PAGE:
Finding Encouragement in ESL

So I recently assigned homework to my UCBC students – Write a paragraph about someone you admire. Provide supporting details to explain why this person has earned your admiration.

Bless my heart, one of the students–whom I frequently reprimand for tardiness–wrote the following:

student paragraph notebook paperSo what have I learned? Apparently I hate noses…or my students need to improve on spelling.

Conflict: Exposed

Why Your Cellphone is Fueling Congo’s War

If you’re like most people, your cellphone is never more than inches away from your body at any time. In fact, if it’s not glued to your ear then it’s attached to your hip, living in your pocket, or lost in your purse. Am I right?

Since you’re well-enough informed by now, you strive to live a more ecofriendly lifestyle, minimizing your carbon footprint and drinking fair-trade coffee. If you’re not yet living green, you’re well on your way. You feel good about the ways which you contribute to the betterment of society. You’ve seen enough movies and read enough articles about Africa to feel outraged by the violence. But did you know that your most recent electronics purchase might be financing the ruthless violence in DRCongo?

congo guard gun

photo credit: j. hubbard

Right now, DRC is touted as the World Capital of Rape, the most dangerous place on earth for women and girls. Rape has become a new weapon of warfare among the familiar and endless scene of brutality. Congo’s conflict is based upon extortion; their political system based on theft (a.k.a. “cleptocracy”). For decades, global ignorance has helped this illicit economy thrive. The overall struggle is rooted in the country’s vast supply of natural resources. It’s about controlling and profiting from the extraction of minerals including tin, tungsten, tantalum, and gold.

How are you contributing to this violence? Well, these minerals are found in the technology you’re using every day: cell phones, laptops, mp3 players, DVRs, even jewelry. The minerals are extracted from mines in my region, just a few kilometers from where I live. Armed groups controlling the mines use terror and rape as a means of ensuring cheap civilian labor for the extraction of these minerals. There is no denying the link between the raging violence in eastern DRC and the multimillion-dollar trade of conflict minerals. Foreign governments and international businesses are perpetuating the corruption by purchasing minerals from this deadly supply chain.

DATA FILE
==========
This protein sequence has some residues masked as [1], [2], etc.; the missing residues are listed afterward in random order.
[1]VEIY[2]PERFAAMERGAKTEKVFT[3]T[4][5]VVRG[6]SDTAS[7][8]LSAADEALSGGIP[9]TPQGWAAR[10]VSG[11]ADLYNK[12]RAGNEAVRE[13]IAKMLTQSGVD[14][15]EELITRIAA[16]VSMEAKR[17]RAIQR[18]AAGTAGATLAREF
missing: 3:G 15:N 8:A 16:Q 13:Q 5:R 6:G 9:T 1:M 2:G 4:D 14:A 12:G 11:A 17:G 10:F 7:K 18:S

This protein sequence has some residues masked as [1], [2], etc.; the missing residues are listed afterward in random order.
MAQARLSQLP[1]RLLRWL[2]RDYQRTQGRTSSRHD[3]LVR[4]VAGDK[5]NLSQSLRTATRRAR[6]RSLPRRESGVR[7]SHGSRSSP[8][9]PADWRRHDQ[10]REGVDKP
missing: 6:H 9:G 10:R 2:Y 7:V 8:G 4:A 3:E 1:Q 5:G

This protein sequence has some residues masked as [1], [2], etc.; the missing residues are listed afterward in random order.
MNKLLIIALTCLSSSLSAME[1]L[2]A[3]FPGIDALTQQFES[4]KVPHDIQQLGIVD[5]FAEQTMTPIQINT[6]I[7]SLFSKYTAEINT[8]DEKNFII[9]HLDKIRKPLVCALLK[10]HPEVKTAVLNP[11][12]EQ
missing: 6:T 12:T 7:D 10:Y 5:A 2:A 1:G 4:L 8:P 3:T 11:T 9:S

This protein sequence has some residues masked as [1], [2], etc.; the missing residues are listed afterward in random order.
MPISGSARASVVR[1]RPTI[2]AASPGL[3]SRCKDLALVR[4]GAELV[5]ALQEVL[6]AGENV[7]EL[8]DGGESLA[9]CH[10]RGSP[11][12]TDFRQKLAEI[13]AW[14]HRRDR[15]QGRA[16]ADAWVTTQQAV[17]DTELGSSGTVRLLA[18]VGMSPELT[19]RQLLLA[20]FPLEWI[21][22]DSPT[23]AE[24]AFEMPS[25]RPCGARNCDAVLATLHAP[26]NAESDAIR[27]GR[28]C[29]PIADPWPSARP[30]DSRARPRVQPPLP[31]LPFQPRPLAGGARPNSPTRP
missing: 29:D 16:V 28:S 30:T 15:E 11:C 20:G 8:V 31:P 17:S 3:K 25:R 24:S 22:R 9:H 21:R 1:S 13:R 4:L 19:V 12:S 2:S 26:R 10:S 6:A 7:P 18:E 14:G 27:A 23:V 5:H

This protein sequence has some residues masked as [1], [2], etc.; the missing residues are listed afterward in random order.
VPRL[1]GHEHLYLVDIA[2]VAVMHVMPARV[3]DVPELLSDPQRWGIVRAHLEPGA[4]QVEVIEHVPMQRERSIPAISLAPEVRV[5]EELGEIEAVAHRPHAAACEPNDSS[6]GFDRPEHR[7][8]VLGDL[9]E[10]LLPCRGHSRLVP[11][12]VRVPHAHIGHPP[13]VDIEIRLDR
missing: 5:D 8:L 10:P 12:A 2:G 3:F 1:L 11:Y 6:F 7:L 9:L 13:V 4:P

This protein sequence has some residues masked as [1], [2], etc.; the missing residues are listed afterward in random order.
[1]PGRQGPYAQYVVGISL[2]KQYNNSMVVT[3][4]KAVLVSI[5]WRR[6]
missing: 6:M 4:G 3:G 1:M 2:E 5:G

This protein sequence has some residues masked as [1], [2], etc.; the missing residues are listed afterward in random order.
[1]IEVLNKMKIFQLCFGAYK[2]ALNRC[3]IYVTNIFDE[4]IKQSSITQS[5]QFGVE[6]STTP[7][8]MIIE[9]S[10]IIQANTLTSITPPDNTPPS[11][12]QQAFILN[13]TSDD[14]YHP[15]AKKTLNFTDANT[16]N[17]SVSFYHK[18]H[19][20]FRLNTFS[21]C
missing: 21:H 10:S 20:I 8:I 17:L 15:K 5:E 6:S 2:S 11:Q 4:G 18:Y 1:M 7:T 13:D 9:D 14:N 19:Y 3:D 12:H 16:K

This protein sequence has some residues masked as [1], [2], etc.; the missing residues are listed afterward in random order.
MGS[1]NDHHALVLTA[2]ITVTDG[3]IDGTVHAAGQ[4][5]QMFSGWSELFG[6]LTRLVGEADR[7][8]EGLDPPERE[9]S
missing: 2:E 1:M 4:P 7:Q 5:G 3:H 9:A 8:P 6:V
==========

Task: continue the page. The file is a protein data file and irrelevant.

So, what can you to do?

  1. Become informed. Educate yourself and others about the atrocities happening in Congo. Learn more about the minerals and find out which companies are involved.
  2. Demand conflict-free electronics and jewelry. Endorse the Conflict Minerals Pledge. Urge electronics companies to do the same. Visit to read the pledge and send your emails now.
  3. Don’t buy electronics you don’t need. The constant demand for new electronics only increases the amount of conflict minerals bought and sold. Recycle your old electronics to minimize the need for new mining.
  4. Contact your Representative and Senator. There are two bills before Congress which would help regulate this industry and prevent armed groups from benefiting from conflict minerals. Writing to your Congressman or Congresswoman is easy and effective. (Click on this link and Send an email to your Representatives regarding the Conflict Minerals Trade Act.)

Best and Worst Places to be a Mom

photo credit: Justin Hubbard

Save the Children’s State of the World’s Mothers report was recently released, comparing the wellbeing of mothers and children in 173 total countries. Norway, Australia, Iceland, Sweden, and Denmark were listed as the top five countries, receiving very high scores for mothers’ and children’s health, educational and economic status.

On the other hand, DR Congo performs poorly on all fronts, ranking in the bottom five, along with Yemen, Chad, Niger, and Afghanistan, where mothers and children live in dismal conditions.

The statistics revealed in the Mothers’ Index only underscore how deep this chasm is between the top and bottom.

In DR Congo, the findings show that on average, 1 in 13 mothers die during complications associated with childbirth. One child in 5 dies before their fifth birthday, while 1 in 3 suffers from malnutrition. I wouldn’t be exaggerating if I told you that nearly every mother in DR Congo is likely to suffer the death of at least one child.

local mother and her children here in Beni, DR Congo

The typical Congolese woman has less than 6 years of education and will live for a mere 49 years, earning only $0.46 for every dollar earned by her male equivalent. Furthermore, nearly 55% of the population lack access to clean, safe water.

At the opposite end of the spectrum is the United States (ranking at a modest 28th). The average American woman has 16 years of formal schooling and will live to the age of 82. Only 1 in 4,400 women die from pregnancy-related causes and only 1 child in 125 will die before the age of five.

May this be a year where you celebrate motherhood in whatever country you may live.

Congo: the World Capital of Rape

A new report shows that the number of civilian rapes in eastern Congo has increase 17-fold over the past few years. Meanwhile, U.N. peacekeeping troops are preparing to leave this area.

Part of me is appalled that the U.N. would even consider withdrawing its forces considering the brutality which occurs here every day. Another part of me questions the value of their presence, considering the reports which indicate increased violence.

Read more: